If modern enterprise colonized bodies, territories and the imagination, botany was no different. Numerous plant species, many previously named by original peoples, were (re)christened with misogynist, racist, anti-Semitic and prejudiced names, creating another layer of symbolic violence against identities outside normative and hegemonic models.
A critic of this colonial procedure, the artist Giselle Beiguelman, who after having received a Tradescantia zebrina seedling, commonly known as the Wandering Jew, decided to map hundreds of species of plants subjected to pejorative naming, and then recombined them in a way that produced a veritable decolonialized garden, which articulates political and anesthetic reflections on prejudice, the representation of and relation between culture and nature—which modernity has disassociated.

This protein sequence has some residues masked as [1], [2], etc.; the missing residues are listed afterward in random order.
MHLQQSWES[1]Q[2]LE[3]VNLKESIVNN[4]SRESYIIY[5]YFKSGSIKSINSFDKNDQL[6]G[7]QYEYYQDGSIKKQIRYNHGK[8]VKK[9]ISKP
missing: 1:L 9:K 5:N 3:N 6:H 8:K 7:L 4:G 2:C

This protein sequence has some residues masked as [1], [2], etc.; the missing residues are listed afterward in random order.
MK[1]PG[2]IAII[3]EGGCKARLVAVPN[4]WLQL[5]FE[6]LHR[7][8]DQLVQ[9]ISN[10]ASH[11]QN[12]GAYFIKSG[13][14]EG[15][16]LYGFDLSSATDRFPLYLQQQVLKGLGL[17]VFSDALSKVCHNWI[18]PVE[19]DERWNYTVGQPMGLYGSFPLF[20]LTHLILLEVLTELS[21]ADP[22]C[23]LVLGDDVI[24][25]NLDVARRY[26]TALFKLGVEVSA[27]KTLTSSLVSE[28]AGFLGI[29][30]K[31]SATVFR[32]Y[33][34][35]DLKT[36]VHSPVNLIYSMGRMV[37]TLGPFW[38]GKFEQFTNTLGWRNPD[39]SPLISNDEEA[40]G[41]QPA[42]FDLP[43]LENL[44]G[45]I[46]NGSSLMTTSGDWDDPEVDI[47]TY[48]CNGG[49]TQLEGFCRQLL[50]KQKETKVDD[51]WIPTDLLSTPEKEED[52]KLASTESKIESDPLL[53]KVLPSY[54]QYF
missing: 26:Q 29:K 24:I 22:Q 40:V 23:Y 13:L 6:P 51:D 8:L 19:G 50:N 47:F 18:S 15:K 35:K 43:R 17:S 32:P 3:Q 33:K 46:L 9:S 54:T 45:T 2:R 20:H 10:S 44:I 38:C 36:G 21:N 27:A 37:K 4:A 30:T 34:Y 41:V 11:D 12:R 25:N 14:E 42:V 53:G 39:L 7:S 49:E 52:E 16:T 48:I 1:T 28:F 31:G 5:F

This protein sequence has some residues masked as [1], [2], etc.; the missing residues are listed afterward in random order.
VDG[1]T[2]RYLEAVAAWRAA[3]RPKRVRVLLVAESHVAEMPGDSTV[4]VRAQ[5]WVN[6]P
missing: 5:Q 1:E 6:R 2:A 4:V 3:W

Intolerance and persecution, as well as resistance and resilience, are central themes of the Jewish experience throughout history, not to mention absolute challenges of our times. The approach to these themes by contemporary art is one of the foundational axes of the Museu Judaico de São Paulo, making it an honor to display the current production of an artist with almost three decades of incessant work in the arts and academia.
It is with enthusiasm that we present Botannica Tirannica, an original exhibition by Giselle Beiguelman produced specially for the MUJ, curated by Ilana Feldman, and the result of an inspiring collaboration between the artist and the institution based on a common and urgent field of study.
We would like to thank our patrons, sponsors, supporters and visitors of the MUJ, on behalf of this museum that, despite its recent inception, has already started on its mission to collectively build new worlds and gardens.
Felipe Arruda, Executive Director
Museu Judaico de São Paulo